LITURGY, Slavonic. Kanonnik [Book of Canons]. Russia: circa 1866.
222 x 170 mm. ILLUMINATED MANUSCRIPT ON PAPER. 4 leaves of index and 4 blanks, 344 leaves, 17 lines per page, alphabetic signatures and pagination of Cyrillic alphabetic numerals, 35 full-page illuminations in watercolour, 36 headpieces in black and gold with first lines in gilt. Contemporary gilt-stamped red morocco, calf spine (rubbed), edges gauffered and gilt. Provenance: 'This holy and spiritual Book called Kannonik belongs to the Kolomensk merchant Evdokiia Ivanovna Babaeva, 1866, September 13' (inscription on penultimate endpaper)
A fine example of an Old Believer liturgical book with typical illustrations the prayers in the eight tones to the feasts. The illuminations represent the Chanter Roman, the Birth of the Mother of God, the Finding of the True Cross, the Presentation of the Mother of God into the Temple, the Nativity, the Circumcision, the Baptism of Christ, the Presentation of Christ into the Temple, the Annunciation, the Entry into Jerusalem, the Resurrection, Christ teaching in the Temple, the Ascension, the Descent of the Holy Spirit, the Finding of the Holy Garments, Christ the Saviour, the Transfiguration, the Dormition of the Mother of God, the Mandylion, the Protecting Veil of the Mother of God (Pokrov), the Mother of God of the Sign, the Mother of God Enthroned, the Mother of God of Vladimir, of Tikhvin, of Kazan, of Smolensk, 'Lighten my sorrows', 'Those who grieve', the Council of the Archangel Michael, the Birth of St. John the Baptist, the Decollation of St. John the Baptist, Sts. Peter and Paul, St. John the Evangelist, the Twelve Apostles, and the Prophet Elijah.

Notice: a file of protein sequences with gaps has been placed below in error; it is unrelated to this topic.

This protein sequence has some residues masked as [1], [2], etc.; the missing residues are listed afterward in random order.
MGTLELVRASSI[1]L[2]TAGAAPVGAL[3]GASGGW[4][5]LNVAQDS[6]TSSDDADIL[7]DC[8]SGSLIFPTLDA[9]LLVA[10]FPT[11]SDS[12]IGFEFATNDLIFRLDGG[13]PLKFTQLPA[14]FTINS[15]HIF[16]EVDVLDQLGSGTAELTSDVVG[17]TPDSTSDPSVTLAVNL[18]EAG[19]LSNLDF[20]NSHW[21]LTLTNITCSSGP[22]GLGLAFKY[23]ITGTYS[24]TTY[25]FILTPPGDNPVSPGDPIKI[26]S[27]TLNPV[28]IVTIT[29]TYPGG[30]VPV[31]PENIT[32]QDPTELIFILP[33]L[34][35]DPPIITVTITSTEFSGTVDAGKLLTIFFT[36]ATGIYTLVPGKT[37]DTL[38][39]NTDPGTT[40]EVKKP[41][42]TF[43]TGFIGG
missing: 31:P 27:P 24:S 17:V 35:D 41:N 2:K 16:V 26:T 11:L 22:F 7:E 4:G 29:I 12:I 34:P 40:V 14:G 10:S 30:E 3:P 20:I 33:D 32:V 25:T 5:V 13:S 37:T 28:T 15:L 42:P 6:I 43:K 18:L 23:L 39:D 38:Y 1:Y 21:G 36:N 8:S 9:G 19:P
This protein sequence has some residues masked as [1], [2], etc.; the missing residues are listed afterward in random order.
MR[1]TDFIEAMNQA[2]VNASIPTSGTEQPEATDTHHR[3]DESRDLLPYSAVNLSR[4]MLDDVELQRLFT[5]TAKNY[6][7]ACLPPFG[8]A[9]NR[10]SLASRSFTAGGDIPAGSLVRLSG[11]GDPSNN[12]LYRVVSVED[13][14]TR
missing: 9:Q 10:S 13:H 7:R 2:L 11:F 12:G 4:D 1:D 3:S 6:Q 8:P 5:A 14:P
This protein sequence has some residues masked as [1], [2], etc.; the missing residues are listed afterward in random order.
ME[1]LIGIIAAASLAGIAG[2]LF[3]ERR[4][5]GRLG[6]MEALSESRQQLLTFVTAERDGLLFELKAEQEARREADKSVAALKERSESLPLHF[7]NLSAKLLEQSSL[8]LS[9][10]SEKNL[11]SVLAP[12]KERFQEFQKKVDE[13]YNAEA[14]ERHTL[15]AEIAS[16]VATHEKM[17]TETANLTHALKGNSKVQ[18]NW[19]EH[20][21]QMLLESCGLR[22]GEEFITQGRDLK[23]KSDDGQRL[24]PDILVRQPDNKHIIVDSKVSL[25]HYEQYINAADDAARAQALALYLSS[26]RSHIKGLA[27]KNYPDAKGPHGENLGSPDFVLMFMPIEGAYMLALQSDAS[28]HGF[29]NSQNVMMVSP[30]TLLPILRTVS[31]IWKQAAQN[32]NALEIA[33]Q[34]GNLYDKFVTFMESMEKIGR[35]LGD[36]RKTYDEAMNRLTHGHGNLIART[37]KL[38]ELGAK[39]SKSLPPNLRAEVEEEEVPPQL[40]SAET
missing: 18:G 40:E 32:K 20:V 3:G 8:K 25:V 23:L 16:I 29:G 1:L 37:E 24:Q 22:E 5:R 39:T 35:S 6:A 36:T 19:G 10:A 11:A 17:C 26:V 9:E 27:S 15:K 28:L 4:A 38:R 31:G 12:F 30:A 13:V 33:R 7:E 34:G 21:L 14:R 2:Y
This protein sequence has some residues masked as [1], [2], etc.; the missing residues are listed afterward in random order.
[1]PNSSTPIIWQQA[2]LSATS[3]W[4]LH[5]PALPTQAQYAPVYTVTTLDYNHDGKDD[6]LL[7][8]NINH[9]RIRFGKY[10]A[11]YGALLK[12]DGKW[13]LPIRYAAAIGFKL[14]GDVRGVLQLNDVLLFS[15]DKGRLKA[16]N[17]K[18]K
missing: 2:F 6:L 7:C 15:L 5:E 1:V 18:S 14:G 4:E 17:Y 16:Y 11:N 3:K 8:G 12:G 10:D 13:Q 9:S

The Old Believers followed the former traditions of the Russian Orthodox Church, which had been corrected by the Patriarch Nikon during the reign of Peter the Great, for which they were persecuted. They withdrew into the remoter regions and developed their own society. Printing was regarded as an invention of the Devil, so all their service books were hand-written. By the middle of the 19th Century many had become successful merchants and moved back into Russian society, but retained their traditions.